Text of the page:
DANA BASH, CNN CHIEF POLITICAL CORRESPONDENT: A lot. Look, this talk about tables turning. I mean he was, for so long, the dogged prosecutor. He was for so long the person who went after individuals who he thought were more corrupt and so forth and now he is on the other end of that and not really knowing how to deal with that.

And as you said, he told our colleague, Michael Warren, that he didn't know anything about being the target of any crimes, any potential - anything beyond just what he did politically but actually committing a crime.


BASH: But the fact that these two people who he worked so closely with were arrested shortly after they were actually sitting with him and it looked like they were actually trying to flee the country. I mean, it doesn't - the wagons you use to your phrase don't get any closer to that circle.

BURNETT: No, they don't. I mean, Michael, look, they're having lunch together at the Trump International Hotel because, of course, where else would Rudy Giuliani have lunch. I'm not even saying it facetiously in Washington, then they go to the airport to leave the country and now here we are with this new reporting that this is at a level of detail too. They've been looking at him for months he was seemingly unaware.

MICHAEL SMERCONISH, CNN HOST, SMERCONISH: I think that the whole defense of the impeachment probe thus far has been rudderless. I'm shocked that there's not a war room, I'm shocked that no one has been brought in. Apparently, it can't be Trey Gowdy, because of the limitation on the timeline for lobbying.

But the President needs a seasoned hand, but the President also needs to be willing to listen to whomever that might be, someone skilled in this process in particular. There is a defense out there. Unlikely though it may be, but there's a defense out there to the consistent charges that seem to be coming from what the diplomats are saying, which seems to mirror what we've learned from the complaint, which seems to mirror what we've learned from that telephone call and it is, in short order, to own the quid pro quo and to say I wasn't motivated through personal interest, I was holding up those monies, so ...

BASH: The President has done that. He said, "OK. I did it, so what?"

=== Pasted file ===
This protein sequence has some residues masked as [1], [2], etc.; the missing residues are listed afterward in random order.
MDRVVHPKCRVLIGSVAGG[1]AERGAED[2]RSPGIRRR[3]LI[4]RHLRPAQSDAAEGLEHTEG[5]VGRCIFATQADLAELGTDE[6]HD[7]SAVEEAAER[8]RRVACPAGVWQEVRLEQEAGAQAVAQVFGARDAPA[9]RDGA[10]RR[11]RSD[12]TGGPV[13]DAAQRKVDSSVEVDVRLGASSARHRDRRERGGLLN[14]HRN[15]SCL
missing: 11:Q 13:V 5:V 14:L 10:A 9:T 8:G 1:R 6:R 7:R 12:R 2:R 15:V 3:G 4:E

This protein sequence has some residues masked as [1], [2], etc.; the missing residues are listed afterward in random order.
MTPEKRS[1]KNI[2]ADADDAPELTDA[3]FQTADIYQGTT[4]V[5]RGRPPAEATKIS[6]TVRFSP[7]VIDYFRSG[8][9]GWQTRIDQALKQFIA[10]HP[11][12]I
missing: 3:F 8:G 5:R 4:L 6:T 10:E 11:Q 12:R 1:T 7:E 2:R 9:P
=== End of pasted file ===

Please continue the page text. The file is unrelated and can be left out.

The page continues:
SMERCONISH: But not consistently. Yes, but that's not the same. I mean I think you can really articulate something that at least is debatable, but they have yet to do that.

BURNETT: No. That's for sure. And Philip, look, it comes as President Trump and his allies have been repeatedly slamming Democrats. But their defense, to your point, is not been to defend so much the acts which are in black and white and perhaps only increasingly so will they be but to just point the finger at others, here is how they've done it.


REP. ANDY BIGGS (R-AZ): What we're seeing here is an absolute miscarriage of justice and miscarriage of process that demeans the body.

REP. MARK MEADOWS (R-NC): Listen, hardened criminals have better protections than the President of the United States right now.

REP. LEE ZELDIN (R-NY): There should be a process. The minority party should have subpoena power. The President should have counsel present. He should be able to cross-examine witnesses. He should be able to present evidence.


TRUMP: They can't win an election day, so they're pursuing an illegal invalid and unconstitutional bull---- impeachment.


BURNETT: Philip, what do you say to that? Look, it's the House, it's more of a grand jury investigation is how it's been described. This isn't about you get to have a lawyer and counsel present and all of those things, but this is how they're going to play the game. They're going to say it's unconstitutional, it's a miscarriage of justice. Is there any truth to any of it?